An assistant helped me to the restroom, and stayed in there with me for safety, in case I fainted again. I remember feeling gratitude rather than mortification at having company. I’m not sure what I would have done without her steady voice and later, her arm around my waist as we returned to the circle. I had never felt so sick. Struggling to stay conscious, I felt betrayed by my uncontrollable body. And though my period wasn’t due for another week, I started to feel intense menstrual cramps.
I felt betrayed by the ceremony, too, angry, deceived, humiliated, and frightened. I thought this was supposed to be a healing experience, something that edified me and gave me insight. But instead here I was, weak, demolished, relying on a stranger for help. My friend had also advised me not to fight the experience, to surrender as deeply as possible but I didn’t know how to do that; I wanted it all to stop. At the same time, I had no choice but to give in. There was nothing anyone could do for me. I laid down on my mat and the room slipped away.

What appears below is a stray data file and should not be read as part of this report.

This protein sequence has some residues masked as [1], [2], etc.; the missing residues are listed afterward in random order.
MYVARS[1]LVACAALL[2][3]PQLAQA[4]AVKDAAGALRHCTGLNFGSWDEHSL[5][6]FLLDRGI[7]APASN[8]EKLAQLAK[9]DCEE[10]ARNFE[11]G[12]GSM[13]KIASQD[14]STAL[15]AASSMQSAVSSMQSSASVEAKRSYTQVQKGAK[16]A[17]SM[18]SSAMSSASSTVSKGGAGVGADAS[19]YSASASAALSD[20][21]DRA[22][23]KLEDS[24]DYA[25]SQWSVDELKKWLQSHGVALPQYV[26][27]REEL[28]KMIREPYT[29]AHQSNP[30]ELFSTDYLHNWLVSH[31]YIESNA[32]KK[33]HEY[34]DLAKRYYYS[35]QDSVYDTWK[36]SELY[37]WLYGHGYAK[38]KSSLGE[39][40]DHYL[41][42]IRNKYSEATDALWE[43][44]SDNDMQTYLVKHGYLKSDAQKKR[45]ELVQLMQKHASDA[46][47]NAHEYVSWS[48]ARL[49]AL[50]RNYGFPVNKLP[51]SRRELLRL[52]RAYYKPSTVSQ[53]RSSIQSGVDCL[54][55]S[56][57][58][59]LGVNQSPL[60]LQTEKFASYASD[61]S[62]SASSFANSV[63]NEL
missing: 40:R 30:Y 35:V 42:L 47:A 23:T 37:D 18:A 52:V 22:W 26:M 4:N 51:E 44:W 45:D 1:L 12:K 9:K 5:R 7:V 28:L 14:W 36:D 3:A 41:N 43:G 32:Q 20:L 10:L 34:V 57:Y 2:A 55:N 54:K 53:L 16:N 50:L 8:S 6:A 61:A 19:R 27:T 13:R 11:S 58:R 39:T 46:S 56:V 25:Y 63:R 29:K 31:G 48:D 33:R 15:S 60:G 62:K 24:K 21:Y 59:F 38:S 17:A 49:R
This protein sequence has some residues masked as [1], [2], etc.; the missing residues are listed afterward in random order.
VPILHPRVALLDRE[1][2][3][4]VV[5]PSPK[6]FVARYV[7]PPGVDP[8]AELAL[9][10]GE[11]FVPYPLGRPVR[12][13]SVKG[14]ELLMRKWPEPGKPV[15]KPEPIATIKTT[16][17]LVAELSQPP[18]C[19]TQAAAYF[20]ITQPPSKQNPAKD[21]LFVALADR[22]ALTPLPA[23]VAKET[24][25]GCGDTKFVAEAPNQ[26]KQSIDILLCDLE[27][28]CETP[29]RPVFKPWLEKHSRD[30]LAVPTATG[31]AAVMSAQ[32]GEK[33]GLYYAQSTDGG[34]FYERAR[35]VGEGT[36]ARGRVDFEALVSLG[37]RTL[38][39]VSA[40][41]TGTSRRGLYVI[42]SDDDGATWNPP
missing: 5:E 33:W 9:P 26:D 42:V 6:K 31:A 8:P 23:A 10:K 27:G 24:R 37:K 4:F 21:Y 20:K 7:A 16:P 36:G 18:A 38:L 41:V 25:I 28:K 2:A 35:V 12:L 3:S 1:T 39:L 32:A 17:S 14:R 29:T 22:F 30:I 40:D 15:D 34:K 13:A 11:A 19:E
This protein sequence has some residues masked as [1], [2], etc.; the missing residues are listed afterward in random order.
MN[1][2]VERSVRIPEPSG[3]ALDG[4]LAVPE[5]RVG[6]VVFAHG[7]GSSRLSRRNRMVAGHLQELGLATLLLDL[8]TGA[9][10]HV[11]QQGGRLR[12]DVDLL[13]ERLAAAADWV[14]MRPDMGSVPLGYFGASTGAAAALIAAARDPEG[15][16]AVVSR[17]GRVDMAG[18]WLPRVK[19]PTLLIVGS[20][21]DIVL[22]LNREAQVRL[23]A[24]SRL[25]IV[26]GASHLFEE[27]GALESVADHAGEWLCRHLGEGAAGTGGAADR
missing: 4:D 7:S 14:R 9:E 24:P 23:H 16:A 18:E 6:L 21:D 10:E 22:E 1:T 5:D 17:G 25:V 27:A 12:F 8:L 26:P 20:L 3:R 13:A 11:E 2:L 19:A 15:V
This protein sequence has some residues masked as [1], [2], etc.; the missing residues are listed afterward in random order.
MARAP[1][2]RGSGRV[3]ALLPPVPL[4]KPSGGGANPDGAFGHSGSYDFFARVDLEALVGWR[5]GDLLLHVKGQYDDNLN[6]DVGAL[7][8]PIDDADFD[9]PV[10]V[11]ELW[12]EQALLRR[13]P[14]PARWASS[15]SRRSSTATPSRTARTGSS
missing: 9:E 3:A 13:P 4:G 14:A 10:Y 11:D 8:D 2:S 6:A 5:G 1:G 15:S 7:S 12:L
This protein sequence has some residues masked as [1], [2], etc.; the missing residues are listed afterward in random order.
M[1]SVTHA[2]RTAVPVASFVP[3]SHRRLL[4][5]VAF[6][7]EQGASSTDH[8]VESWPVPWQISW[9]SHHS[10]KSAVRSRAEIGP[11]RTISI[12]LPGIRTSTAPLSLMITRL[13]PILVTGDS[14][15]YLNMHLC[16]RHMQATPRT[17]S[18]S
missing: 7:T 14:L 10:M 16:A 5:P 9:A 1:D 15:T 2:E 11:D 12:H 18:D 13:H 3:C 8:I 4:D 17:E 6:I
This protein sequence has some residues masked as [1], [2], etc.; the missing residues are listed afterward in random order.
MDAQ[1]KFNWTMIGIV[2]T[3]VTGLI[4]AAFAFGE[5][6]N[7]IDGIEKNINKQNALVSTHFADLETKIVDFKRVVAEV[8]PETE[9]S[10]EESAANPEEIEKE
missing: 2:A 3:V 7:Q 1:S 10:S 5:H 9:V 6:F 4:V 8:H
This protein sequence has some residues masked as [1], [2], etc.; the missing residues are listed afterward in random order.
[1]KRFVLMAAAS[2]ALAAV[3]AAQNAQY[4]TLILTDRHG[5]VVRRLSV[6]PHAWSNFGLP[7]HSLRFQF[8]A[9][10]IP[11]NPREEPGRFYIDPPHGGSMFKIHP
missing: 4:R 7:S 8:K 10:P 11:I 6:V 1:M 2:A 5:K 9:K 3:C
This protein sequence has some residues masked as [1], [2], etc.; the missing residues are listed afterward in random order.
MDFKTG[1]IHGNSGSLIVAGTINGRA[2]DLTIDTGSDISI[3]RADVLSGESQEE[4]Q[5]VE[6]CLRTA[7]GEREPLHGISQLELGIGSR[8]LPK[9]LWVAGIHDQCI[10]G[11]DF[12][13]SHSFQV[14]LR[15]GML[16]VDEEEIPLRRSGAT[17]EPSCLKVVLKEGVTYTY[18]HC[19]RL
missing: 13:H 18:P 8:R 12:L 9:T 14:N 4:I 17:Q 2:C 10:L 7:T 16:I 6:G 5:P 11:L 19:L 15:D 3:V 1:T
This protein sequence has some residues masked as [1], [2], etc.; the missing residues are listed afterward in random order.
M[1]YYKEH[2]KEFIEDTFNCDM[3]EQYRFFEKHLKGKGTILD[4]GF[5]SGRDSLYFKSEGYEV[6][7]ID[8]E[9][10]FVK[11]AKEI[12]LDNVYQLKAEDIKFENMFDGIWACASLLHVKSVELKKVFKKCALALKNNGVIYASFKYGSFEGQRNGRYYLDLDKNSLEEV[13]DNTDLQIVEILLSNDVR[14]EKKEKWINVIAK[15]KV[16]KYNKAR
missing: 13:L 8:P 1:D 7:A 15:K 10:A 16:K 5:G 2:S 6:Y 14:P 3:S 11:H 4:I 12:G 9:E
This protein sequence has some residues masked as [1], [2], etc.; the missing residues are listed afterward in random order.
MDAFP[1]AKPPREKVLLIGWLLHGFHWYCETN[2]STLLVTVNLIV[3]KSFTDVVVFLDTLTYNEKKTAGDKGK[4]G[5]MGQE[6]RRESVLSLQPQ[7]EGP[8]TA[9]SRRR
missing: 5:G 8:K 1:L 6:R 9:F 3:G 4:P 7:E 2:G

I have no idea how much time passed. I have dim recollections of songs, people dancing, of the leader coming to me to graze my body with leaves and smoke as she performed a healing. I remember the menstrual pain, which intermittently anchored me in my body. I understood from the voice of the medicine, the same voice that told me I’d fainted, that I was birthing myself into new life. These were labor pains for some new version of me. I felt peaceful about that, but it seemed strange to have a body at all; I hovered somewhere beside it, looking at my limbs with puzzlement. I couldn’t place who I was or what I was doing, or why, or how I’d gotten to the ceremony (what is a ceremony anyway?), or who these other people were. To say that I was having an experience is inaccurate because there was no “I.” There was only consciousness, without personality or stories. Ayahuasca and I were conjoined twins, her voice meeting my ability to understand, distinct but intertwined. We anticipated my thoughts, answering or relinquishing questions before they were asked. I wasn’t sure where the medicine ended and I began because I didn’t really exist in the first place.